the project’s research, with the first couple currently in the process of being prepared. “We want to conclude the whole project with a collective monograph that touches on issues of statehood, continuity and rupture,” continues Dr Egry. “We will deal with certain themes (state, elites, ethnicity, discourses) on the basis of our research related to these broader discourses around nationhood. We will also produce some more traditionally comparative work.”

We’re looking at how these local societies and administrations operated, what kind of individual relations mattered in that specific context? What were the important local institutions and what were of secondary importance?

“It’s also true for parts of the newly-created country of Czechoslovakia, where many people felt culturally German, while millions of Ukrainians lived in Poland. This was a general feature of the area of the former Habsburg Empire,” he explains.

There were however also some commonalities, in terms of culture, social practices, like cuisine or coffeehouse culture and a whole host of other social norms, a shared legacy of being part of the Habsburg Empire for so long. Through focused analysis of the available data, Dr Egry hopes to identify the areas of continuity and the areas of rupture following the end of the Imperial era. “We want to focus on the local level, to look at the common people’s experience of transition from empire to nation state,” he stresses. The plan is to publish a number of papers on the basis of

This year is an opportune time to reflect on these issues of statehood, as the centenary of the Treaty of Trianon will be marked in June. The centenary will give Dr Egry and his colleagues an opportunity to present their research and challenge conventional thinking on the history of central and eastern Europe. “We want to challenge some of the dominant ideas and to explore the politics of memory, as well as to contribute to a new history of Eastern Europe,” he says. “At some point we want to bring together secondary school students from different states to discuss these issues and publish our results. We want to influence how society thinks about the past, and also about how this relates to the present. How do individuals relate to the state? How do they view and handle diversity within society?”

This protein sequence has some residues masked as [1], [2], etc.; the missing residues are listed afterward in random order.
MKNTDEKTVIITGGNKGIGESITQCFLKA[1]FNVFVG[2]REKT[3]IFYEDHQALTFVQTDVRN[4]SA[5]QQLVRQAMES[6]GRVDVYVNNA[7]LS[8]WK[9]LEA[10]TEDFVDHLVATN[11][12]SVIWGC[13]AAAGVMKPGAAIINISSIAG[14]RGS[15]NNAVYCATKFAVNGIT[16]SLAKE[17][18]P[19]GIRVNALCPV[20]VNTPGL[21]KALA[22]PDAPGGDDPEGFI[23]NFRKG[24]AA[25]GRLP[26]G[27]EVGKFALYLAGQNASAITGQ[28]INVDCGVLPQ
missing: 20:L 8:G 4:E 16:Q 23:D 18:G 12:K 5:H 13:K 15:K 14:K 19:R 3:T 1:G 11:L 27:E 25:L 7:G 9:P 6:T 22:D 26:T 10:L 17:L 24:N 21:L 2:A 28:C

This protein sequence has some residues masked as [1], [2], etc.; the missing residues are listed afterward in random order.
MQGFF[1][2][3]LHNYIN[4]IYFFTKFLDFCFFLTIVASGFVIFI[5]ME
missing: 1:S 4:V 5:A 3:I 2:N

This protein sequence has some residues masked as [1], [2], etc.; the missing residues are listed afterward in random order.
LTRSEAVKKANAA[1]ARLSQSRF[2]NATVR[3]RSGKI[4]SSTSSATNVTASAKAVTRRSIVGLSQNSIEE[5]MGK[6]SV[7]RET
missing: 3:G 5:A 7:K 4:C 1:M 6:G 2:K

Polish customs guard controlling a carriage on the border between Bukovina an Galica, early 1920s. National Digital Archive of Poland, public domain.

NEPOSTRANS Negotiating post-imperial transitions: from remobilization to nation-state consolidation. A comparative study of local and regional transitions in post-Habsburg East and Central Europe Project Objectives The main objective is to shed light on state and society relations and interactions through the experiences of and throughout a profound change of statehood. The local focus offers access to a history that challenges the narrative of overall nationalization still prevalent regarding the former Habsburg Monarch and the comparative method enables a generalization that would enrich the theories of statehood too. Project Funding The project is funded by the ERC CoG 2017 772264 agreement. Project Partners Project patners are University of Strasbourg, University of Ljubljana, Trianon100 Momentum Research Group of the Hungarian Academy of Sciences, The Transition of Croatian Elites from the Habsburg Monarchy to the Yugoslav State (Croelites) research project at the University of Zagreb. Contact Details Gabor Egry, MTA doktora/DSc történész/historian Principal Investigator/Vezető kutató ERC CoG-2017 NEPOSTRANS főigazgató/director-general Politikatörténeti Intézet/Institute of Political History 1054, Alkotmány u. 2, Budapest T: +36 30 821 4667 E: info@phistory.hu E: egrygabor@phistory.hu W: www.nepostrans.eu W: www.1918local.eu Dr Gábor Egry

Gábor Egry is Doctor of the Hungarian Academy of Sciences (2018) and directorgeneral of the Institute of Political History, Budapest. His research topics are ethnicity, nationalism, politics of memory and identity in modern East Central Europe. He held fellowships at the New Europe College, Bucharest, Stanford University, Imre Kertész Kolleg Jena, IOS Regensburg.